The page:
Influencers

Should I Be Working With Influencers Who Have Smaller Followings?

Keep up with the very latest developments in the digital marketing world

By Sam Booth
on 27/3/19

Influencers can usually be split into three main camps: celebrities, (macro) influencers, and micro-influencers. Celebrities have long cashed in on brands paying them to promote their products, merely by wearing/using it; but in the age of globalisation, it is easier than ever to become famous. Enter the influencer.

 

Celebrity Influencers

 

Of the three camps, celebrities might be the most ineffective use of your time/money. Celebrities are very ungrounded in comparison to their audience, so there is no real connection between your product and the people you’re trying to reach. Would you trust someone’s recommendation that you barely know? Of course not. Celebrity influencers can most typically be identified by the fact that they have 1 million+ followers.

 

Macro Influencers

 

Macro Influencers don’t really solve the issues presented by celebrities, as most larger influencers are becoming celebrities in their own right, despite being more niche characters. Macro-influencers typically have 100K+ followers. This means that with macro-influencers, you face the same issues as you do with celebrities; high prices, disconnect from their audience and low engagement.

 

Which brings us to the subject of discussion: Micro-influencers.

 

What are Micro-influencers?

Micro-influencers essentially work and perform in the same way as all influencers, just on a smaller scale and with a much more niche audience. They also charge less for their services; however, they generate far better engagement and connection with their audience.

 

So why should you work with them? Well here are some pros to working with Micro-influencers:

 

Pros of working with micro-influencers

1. The Cost

The rise in influencers and the demand for their services has meant that social media promotion has transitioned from being a hobby to a full-time career. This means it’s not unheard of for some influencers to charge £500+ for just the one post, whereas some micro-influencers will be happy to promote your product purely for free samples, as opposed to a huge fee.

 

2. Higher Engagement

While your average micro-influencer will have a much smaller following than a professional influencer with millions of followers under their belt, their relative engagement rate can be much higher.

 

Take @BlissedHappiness for example. A small New York-based Yoga influencer with a small-ish following of 15K. Now compare her to Kim Kardashian with following of 131 million. BlissedHappiness has an engagement rate of 6.37%, whereas Kim only has an engagement rate of 1.98%. This is, of course, an extreme example, but illustrates the stark juxtaposition between celebrity influencers and micro-influencers.

 

3. Authenticity

What was originally the appeal of influencers has now become diluted and long-forgotten. Influencers with larger followings lose touch with their audiences and their endorsements of products becomes very transparent and unauthentic; once you lose these elements, what’s the point of using an influencer?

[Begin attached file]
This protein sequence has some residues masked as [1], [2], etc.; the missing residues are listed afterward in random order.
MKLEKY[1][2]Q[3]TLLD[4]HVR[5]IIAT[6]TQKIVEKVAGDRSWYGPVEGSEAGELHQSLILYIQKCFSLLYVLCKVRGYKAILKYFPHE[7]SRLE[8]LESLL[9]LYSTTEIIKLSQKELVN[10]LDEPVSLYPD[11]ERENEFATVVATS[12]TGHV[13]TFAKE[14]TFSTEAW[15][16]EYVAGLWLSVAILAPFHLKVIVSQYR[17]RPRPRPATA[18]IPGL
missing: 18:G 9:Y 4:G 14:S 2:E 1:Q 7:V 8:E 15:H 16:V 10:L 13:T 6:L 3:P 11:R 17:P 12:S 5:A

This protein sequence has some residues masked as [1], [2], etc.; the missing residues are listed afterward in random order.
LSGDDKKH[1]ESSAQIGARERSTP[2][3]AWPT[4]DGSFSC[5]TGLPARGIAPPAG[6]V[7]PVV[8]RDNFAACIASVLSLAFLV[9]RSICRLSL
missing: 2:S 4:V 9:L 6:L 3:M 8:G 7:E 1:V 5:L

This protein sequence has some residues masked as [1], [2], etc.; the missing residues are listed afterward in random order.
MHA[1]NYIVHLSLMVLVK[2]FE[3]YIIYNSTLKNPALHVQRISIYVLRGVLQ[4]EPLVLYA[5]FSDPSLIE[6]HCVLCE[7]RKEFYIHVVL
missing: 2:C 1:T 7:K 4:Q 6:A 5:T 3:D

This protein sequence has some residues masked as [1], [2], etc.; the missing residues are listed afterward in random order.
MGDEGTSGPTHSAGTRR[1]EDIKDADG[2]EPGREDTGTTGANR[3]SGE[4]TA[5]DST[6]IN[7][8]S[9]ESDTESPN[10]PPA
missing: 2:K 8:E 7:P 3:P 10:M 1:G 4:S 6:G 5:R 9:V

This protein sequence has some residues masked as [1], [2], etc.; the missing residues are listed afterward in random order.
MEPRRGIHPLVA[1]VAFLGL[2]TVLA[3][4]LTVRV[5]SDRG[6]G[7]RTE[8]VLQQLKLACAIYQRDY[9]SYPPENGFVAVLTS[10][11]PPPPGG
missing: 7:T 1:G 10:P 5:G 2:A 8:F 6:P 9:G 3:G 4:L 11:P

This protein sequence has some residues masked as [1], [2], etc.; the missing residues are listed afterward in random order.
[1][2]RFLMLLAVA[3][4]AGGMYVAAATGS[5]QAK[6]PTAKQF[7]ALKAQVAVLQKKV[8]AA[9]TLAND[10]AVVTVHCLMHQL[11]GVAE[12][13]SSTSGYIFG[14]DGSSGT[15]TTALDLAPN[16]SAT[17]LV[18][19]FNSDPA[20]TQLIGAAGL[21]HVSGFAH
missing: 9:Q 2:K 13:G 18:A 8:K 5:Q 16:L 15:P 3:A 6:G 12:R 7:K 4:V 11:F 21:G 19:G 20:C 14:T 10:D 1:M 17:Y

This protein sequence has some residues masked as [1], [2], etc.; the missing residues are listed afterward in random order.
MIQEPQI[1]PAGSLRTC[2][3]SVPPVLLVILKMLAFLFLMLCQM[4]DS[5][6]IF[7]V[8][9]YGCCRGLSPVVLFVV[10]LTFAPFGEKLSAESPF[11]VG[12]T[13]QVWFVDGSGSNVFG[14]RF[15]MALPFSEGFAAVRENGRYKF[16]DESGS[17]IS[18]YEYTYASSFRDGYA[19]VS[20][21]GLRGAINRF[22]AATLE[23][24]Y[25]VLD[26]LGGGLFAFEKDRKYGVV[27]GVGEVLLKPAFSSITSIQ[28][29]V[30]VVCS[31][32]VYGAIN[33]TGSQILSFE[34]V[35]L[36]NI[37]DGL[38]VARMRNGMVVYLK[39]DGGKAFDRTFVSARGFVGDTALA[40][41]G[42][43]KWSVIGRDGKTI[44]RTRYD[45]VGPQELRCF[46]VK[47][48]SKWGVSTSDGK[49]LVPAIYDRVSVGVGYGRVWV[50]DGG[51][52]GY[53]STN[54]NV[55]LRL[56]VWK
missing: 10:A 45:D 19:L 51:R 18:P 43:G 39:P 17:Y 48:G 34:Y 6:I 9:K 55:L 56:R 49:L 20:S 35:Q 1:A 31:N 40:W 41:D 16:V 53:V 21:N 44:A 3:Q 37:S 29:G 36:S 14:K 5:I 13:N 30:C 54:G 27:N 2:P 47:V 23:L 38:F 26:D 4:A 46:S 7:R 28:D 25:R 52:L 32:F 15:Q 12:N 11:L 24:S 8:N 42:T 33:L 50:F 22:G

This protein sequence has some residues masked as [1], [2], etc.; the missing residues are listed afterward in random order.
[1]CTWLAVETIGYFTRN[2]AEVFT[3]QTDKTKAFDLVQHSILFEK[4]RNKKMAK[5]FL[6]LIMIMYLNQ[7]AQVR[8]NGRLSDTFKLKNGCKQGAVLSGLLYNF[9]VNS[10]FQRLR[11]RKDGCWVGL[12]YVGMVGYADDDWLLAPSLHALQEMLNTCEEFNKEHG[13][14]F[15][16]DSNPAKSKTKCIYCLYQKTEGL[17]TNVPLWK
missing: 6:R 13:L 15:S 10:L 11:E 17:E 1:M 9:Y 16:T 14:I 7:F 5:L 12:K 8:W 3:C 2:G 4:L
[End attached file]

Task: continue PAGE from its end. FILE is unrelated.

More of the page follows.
The benefit of using a micro-influencer is that their audience is far more engaged, and if you can find one in your particular niche, your product will resonate far better with the audience.

 

Cons of working with micro-influencers

1. Lower Reach

As their name suggests, micro-influencers enjoy considerably lower followers than larger influencers. The reach your brand would achieve with using an influencer with a few million followers would be far higher than using multiple micro-influencers; despite the higher engagement, micro-influencers simply can’t compete with larger influencers on numbers alone. This all, of course, depends on your niche. If your brand sells luxury cheese, you are part of the overarching food sector, however, there’s no doubt that there will be micro-influencers concerned purely with cheese that are followed by a more dedicated audience than larger foodie-influencers.

 

2. Inexperience

Despite the issues raised when dealing with larger influencers, there’s no denying that they are professionals; your products will be presented in exactly the fashion you want them to be and exactly when you want them to be. Micro-influencers simply do not have the sense of professionalism or experience you might desire when working with influencers. Imagine if your product was presented poorly or incorrectly by the micro-influencer. There is always the potential that your brand could be damaged in these types of situations.

 

3. More work

Let’s say to achieve a higher reach, you work with ten micro-influencers. This will likely be ten times the management time compared to one larger influencer. Micro-influencers are also much harder to come across, often taking a lot of research to find those within your niche. Of course, for many, this is a necessary trade-off.

 

It’s fair to say that both micro and macro influencers have their place within the marketing atmosphere of 2019, however, the influx of large-scale influencers over recent years suggests that the bubble is on its way to bursting. Micro-influencers soon may be the best way to go in coming years.

 

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